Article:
Gen Z has a lot in common with Alan Jones

Yesterday morning saw 100 or so marketing types enjoying a nice bacon and eggs breakfast at the Opera House while people from MCN, Habbo, Channel V and Fuel TV told us all about how the kids are down with their brands.  

And while there was inevitably something of a sales message in their research, there was also interesting stuff to be dug from yesterday’s attempt to define “Generation Z” (By the way, I’m not sure I got the memo – I thought we’d all decided to call them iGeneration?)

But half of the benefit of being at these types of events is that even if you don’t buy everything the speakers have to say, you get the opportunity to be away from ringing phones while you think about the topic.

And admittedly the you-would-say-that-wouldn’t-you cynics would look a bit more closely at some of the messages of yesterday’s forum:

But there were also some underlying messages that got me thinking about consumer loyalty. And there have been a couple of other media events this week, which take me in that direction too.

Take exhibit A – 2GB. This is a radio station that runs on the dual cults of Alan Jones and Ray Hadley. It’s an older, intensely loyal demographic that doesn’t even fall away when Jones is sick and off air, as yesterday’s audience figures demonstrated. And when they tell the punters to buy chips, then that’s exactly what they’ll do.

But that’s not to say that all Australians share that media brand loyalty. Look at exhibit B,  the way that Nine’s Monday night audience fell away this week, the instant Underbelly finished its run. There’s little media brand loyalty to Nine there. (Of course, loyalty has to be earned, but that’s a different debate altogether.) I’ve not seen data, but I wouldn’t be surprised if baby boomers and older were the ones who did stay most loyal to Nine. Which suggests that Gen X ,and Gen Y even more so, are promiscuous with their media brand choices.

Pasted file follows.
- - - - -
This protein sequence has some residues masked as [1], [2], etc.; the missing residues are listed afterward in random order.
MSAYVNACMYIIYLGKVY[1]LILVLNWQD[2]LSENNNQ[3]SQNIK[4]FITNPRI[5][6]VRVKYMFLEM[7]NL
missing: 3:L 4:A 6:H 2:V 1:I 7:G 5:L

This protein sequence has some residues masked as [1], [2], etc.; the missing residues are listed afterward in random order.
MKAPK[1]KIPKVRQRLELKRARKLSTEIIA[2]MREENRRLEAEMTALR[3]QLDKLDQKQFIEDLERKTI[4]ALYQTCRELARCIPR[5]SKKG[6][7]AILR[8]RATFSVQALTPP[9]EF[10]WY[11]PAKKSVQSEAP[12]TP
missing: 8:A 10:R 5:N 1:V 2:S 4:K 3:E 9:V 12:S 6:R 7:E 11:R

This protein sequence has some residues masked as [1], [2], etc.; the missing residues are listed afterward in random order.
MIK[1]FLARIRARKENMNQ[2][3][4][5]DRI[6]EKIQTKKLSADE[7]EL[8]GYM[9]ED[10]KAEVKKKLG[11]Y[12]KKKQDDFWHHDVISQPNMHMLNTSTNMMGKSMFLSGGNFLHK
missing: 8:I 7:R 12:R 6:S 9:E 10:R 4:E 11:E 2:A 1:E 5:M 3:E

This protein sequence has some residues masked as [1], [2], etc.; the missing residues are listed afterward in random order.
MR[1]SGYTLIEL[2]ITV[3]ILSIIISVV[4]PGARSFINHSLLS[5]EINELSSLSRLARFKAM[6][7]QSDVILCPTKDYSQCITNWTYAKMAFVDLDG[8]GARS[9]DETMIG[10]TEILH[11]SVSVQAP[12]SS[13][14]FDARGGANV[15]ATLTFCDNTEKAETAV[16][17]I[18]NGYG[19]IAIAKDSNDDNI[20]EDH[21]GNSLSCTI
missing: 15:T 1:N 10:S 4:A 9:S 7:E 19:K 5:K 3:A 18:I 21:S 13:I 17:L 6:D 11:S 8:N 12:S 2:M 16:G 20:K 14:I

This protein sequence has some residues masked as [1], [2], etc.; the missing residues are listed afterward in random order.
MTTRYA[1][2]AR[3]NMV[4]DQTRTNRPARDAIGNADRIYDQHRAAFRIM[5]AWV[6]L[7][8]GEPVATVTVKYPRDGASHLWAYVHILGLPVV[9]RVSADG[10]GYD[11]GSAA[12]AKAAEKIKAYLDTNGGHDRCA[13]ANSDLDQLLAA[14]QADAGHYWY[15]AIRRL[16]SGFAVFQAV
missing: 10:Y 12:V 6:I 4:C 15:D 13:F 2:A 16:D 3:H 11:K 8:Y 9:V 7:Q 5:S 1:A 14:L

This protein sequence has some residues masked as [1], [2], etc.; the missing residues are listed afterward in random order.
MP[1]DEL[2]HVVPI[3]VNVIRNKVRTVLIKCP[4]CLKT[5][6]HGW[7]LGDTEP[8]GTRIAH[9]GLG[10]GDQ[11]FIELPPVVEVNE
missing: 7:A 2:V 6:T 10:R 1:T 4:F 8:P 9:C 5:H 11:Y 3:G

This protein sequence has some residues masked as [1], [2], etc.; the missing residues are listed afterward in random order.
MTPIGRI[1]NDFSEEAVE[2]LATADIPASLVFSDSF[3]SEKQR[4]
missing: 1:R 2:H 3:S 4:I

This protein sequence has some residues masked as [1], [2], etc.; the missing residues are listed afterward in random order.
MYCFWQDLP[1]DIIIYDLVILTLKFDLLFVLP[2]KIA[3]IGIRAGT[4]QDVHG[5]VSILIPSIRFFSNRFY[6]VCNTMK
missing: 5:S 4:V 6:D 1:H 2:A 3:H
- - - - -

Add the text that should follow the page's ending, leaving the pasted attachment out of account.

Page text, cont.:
But what of Gen Z – those from 13 to 24, as yesterday’s event examined them?

If you want to find out what a loyal brand champion looks like, check out Sarah Jane Owen, who I’d never dare describe as exhibit C, evangelising the Reebok Freestyle shoe

 I urge you to watch, if you want to see just how passionate people still get about brands.

(A declaration of interest, by the way. SJ – who now works for MTV Digital – was editorial assistant at B&T for a while when I was the editor. At the time I didn’t spot the talent she displays in the Lipstick Ladiez blog. It was my loss.)

And exhibit D, another person within that demographic is YouTube’s Natalie Tran, a Sydney student with an extraordinary following.

It’s not just the sheer number of people who watch every video she puts out (although, to take a typical example, one posted about a week ago has already had about a third of a million views – that’s nearly twice that of the most watched programme on pay TV last week). It’s the fact that more than 10,000 of those viewers have taken the trouble to give it a rating (it’s averaging five stars). And more than 9000 have left comments. Let me give you that number again – 9000. In a week. That’s loyal, and engaged.

It seems to back the claim in yesterday’s research that points to a “return to more traditional values”. Which means that the old lesson for brands of catching ’em young while habits are forming is back at front and centre.

Alan Jones described his ethos as “pick and stick“.

I think it’s coming back.

(Update: One point from the organisers. Although they were talking about marketing to 13 to 24-year-olds yesterday, they define Gen Z as being 13-18.)

Tim Burrowes


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